Mary Kate Long
In the last post, Jonathan Morgan took on a recent NY Times Magazine article from popular science journalist, Dan Hurley. Hurley aimed to bring up a few studies that offer a different perspective on the benefits of mindfulness meditation practices – namely, that mindfulness might actually have some negative effects because too much focus reduces the time your brain needs to relax in order to be creative. Jonathan’s critique is right on – meditation isn’t only about focus, there’s a lot of other stuff going on too. When Hurley takes mindfulness out of the religious context it emerged from, something important gets lost. Jonathan challenges us to pause over what happens when we remove “an idea or religious practice from its native ecosystem” and asks, “At what point does it become something entirely different?”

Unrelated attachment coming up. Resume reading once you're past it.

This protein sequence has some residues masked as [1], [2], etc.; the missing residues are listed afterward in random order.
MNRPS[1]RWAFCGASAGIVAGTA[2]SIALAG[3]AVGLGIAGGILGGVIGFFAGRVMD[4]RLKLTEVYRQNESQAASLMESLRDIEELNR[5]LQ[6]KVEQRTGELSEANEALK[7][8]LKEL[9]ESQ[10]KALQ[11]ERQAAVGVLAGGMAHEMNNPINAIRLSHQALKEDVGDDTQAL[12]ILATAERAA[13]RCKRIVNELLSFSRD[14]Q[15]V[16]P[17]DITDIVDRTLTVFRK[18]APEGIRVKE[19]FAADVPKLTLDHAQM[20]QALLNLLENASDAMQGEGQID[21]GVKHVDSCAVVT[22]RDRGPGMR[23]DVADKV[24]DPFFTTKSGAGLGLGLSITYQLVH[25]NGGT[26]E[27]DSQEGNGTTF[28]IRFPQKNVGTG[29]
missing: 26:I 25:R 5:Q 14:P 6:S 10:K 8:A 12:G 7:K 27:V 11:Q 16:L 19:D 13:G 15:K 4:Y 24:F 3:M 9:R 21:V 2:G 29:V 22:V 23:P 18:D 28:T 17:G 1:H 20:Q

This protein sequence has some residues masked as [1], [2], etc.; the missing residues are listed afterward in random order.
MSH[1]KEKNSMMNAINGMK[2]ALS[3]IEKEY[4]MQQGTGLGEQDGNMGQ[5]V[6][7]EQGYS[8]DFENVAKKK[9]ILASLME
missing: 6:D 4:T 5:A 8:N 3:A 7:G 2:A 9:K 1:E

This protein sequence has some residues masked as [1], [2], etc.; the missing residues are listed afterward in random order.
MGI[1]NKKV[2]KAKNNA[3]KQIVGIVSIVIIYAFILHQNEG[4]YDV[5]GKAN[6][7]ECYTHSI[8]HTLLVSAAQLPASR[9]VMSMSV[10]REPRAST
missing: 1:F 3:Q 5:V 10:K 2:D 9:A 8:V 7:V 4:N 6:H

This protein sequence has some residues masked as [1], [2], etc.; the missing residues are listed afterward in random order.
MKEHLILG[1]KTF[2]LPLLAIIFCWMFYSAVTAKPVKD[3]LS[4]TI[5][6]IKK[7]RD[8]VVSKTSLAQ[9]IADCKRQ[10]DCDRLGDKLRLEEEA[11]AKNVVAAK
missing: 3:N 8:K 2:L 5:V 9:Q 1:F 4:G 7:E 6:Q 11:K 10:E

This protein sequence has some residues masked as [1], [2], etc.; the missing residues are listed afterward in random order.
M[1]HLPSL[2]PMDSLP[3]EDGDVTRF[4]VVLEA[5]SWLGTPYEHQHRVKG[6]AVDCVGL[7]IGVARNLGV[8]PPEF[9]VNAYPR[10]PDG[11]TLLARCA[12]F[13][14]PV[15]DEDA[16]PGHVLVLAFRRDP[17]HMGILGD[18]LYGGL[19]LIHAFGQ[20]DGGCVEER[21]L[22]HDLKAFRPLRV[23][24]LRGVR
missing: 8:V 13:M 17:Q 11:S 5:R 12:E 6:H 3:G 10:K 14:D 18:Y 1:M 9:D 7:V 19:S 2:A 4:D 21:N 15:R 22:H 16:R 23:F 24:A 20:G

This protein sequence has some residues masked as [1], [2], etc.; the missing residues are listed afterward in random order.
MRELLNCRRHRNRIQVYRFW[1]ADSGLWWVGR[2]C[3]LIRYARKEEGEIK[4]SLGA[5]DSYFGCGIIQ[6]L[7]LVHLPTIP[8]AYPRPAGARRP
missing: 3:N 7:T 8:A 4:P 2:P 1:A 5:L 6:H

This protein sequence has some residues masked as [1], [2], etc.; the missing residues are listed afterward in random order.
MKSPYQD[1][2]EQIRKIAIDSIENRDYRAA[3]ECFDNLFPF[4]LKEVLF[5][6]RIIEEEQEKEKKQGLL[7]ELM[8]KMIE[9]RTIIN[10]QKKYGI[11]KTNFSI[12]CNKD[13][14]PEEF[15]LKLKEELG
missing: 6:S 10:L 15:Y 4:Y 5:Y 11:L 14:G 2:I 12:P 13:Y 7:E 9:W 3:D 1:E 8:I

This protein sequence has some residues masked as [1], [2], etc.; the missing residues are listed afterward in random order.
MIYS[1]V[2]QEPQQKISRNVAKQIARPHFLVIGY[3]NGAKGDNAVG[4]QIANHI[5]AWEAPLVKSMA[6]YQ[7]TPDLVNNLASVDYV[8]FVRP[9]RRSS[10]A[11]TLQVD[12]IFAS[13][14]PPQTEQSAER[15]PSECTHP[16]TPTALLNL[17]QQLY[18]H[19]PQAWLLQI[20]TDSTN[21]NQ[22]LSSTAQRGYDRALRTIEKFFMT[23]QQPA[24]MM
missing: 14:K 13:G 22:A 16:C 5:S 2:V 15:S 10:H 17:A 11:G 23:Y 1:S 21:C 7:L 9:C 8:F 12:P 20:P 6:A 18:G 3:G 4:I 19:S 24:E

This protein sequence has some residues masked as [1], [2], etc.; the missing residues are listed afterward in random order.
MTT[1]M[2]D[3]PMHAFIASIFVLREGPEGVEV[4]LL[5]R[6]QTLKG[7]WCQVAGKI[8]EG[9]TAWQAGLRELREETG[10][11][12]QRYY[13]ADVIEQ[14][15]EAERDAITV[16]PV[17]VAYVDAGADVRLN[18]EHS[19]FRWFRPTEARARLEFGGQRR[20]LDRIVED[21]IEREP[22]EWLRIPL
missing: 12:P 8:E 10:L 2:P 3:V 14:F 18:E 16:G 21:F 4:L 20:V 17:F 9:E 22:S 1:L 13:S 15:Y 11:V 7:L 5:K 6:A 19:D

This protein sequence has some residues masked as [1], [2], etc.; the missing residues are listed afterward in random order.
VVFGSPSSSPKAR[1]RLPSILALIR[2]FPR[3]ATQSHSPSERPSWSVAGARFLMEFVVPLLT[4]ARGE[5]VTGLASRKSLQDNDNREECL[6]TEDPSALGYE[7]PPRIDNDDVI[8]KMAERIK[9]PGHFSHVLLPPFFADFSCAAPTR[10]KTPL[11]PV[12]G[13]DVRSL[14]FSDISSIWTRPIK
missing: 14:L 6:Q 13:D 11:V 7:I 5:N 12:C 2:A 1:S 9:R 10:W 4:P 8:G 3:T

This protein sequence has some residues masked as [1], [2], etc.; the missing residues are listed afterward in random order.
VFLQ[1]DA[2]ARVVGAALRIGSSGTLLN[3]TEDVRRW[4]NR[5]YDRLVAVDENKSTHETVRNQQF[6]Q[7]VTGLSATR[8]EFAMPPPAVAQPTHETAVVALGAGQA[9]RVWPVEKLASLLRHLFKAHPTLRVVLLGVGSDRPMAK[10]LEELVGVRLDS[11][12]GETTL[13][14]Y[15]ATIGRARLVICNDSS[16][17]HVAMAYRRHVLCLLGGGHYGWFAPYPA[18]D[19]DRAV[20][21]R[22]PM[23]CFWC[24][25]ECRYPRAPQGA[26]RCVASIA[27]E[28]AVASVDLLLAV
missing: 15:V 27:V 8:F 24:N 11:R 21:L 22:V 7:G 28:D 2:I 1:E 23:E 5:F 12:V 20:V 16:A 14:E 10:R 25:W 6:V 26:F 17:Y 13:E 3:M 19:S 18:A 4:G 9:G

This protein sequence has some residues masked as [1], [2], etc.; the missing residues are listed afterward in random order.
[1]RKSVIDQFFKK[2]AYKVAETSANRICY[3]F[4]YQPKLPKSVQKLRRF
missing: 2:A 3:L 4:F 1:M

While Jonathan identifies the concept of compassion as lacking in Hurley’s article, that’s not the whole story either, nor is compassion necessarily a primary aspect of mindfulness meditation as a religious practice. So, how is mindfulness, as a religious practice in a religious context, different from what Hurley says it is? And why is what Hurley is doing problematic?